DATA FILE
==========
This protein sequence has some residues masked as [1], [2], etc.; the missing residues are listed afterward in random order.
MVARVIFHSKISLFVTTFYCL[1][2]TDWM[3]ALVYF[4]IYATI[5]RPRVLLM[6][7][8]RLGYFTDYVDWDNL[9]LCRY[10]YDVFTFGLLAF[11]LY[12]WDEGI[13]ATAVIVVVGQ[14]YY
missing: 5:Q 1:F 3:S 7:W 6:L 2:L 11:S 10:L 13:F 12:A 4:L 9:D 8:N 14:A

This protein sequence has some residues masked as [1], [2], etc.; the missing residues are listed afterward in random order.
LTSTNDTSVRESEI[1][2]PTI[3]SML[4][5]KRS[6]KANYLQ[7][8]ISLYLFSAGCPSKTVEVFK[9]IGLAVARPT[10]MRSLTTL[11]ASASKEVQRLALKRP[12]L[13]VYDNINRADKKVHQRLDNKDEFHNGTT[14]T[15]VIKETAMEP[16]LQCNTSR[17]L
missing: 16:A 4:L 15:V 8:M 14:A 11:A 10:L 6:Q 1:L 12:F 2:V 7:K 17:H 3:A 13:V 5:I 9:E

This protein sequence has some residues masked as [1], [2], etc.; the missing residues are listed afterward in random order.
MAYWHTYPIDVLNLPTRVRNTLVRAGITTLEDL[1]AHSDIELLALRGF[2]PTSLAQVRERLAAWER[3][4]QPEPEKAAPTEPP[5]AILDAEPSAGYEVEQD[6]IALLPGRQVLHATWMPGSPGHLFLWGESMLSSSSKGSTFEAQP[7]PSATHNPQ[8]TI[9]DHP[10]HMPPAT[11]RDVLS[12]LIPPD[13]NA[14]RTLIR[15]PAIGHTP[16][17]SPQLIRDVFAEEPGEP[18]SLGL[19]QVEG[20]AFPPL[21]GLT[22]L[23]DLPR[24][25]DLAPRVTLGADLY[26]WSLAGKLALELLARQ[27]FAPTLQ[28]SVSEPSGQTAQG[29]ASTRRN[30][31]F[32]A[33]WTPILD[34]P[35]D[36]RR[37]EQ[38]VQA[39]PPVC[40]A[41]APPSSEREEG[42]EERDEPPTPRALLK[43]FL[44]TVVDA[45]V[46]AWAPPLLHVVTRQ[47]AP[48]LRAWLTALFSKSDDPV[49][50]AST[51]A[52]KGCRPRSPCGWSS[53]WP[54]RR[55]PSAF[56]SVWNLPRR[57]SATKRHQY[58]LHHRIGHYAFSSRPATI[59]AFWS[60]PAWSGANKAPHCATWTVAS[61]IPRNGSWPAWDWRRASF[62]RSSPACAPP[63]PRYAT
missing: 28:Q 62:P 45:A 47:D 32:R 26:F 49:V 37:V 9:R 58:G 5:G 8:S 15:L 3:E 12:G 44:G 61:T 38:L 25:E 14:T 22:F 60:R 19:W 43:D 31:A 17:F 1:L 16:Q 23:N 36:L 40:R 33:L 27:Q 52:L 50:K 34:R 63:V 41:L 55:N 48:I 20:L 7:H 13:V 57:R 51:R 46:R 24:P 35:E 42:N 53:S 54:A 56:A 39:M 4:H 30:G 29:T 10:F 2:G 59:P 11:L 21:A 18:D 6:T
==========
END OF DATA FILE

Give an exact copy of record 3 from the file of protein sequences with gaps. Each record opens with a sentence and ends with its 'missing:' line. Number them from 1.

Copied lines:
This protein sequence has some residues masked as [1], [2], etc.; the missing residues are listed afterward in random order.
MAYWHTYPIDVLNLPTRVRNTLVRAGITTLEDL[1]AHSDIELLALRGF[2]PTSLAQVRERLAAWER[3][4]QPEPEKAAPTEPP[5]AILDAEPSAGYEVEQD[6]IALLPGRQVLHATWMPGSPGHLFLWGESMLSSSSKGSTFEAQP[7]PSATHNPQ[8]TI[9]DHP[10]HMPPAT[11]RDVLS[12]LIPPD[13]NA[14]RTLIR[15]PAIGHTP[16][17]SPQLIRDVFAEEPGEP[18]SLGL[19]QVEG[20]AFPPL[21]GLT[22]L[23]DLPR[24][25]DLAPRVTLGADLY[26]WSLAGKLALELLARQ[27]FAPTLQ[28]SVSEPSGQTAQG[29]ASTRRN[30][31]F[32]A[33]WTPILD[34]P[35]D[36]RR[37]EQ[38]VQA[39]PPVC[40]A[41]APPSSEREEG[42]EERDEPPTPRALLK[43]FL[44]TVVDA[45]V[46]AWAPPLLHVVTRQ[47]AP[48]LRAWLTALFSKSDDPV[49][50]AST[51]A[52]KGCRPRSPCGWSS[53]WP[54]RR[55]PSAF[56]SVWNLPRR[57]SATKRHQY[58]LHHRIGHYAFSSRPATI[59]AFWS[60]PAWSGANKAPHCATWTVAS[61]IPRNGSWPAWDWRRASF[62]RSSPACAPP[63]PRYAT
missing: 28:Q 62:P 45:A 47:D 32:R 26:F 49:V 37:V 9:R 58:G 5:G 8:S 15:L 3:E 12:G 44:G 61:T 38:L 25:E 14:T 22:F 60:R 19:W 43:D 31:A 17:F 1:L 16:Q 23:N 36:L 40:R 33:L 27:Q 52:L 50:K 34:R 63:V 41:L 55:N 48:I 20:L 7:H 13:V 57:R 51:R 46:R 24:P 35:E 42:N 53:S 54:A 56:A 39:M 4:H 30:G 29:T 10:F 2:G 59:P 11:L 21:A 18:D 6:T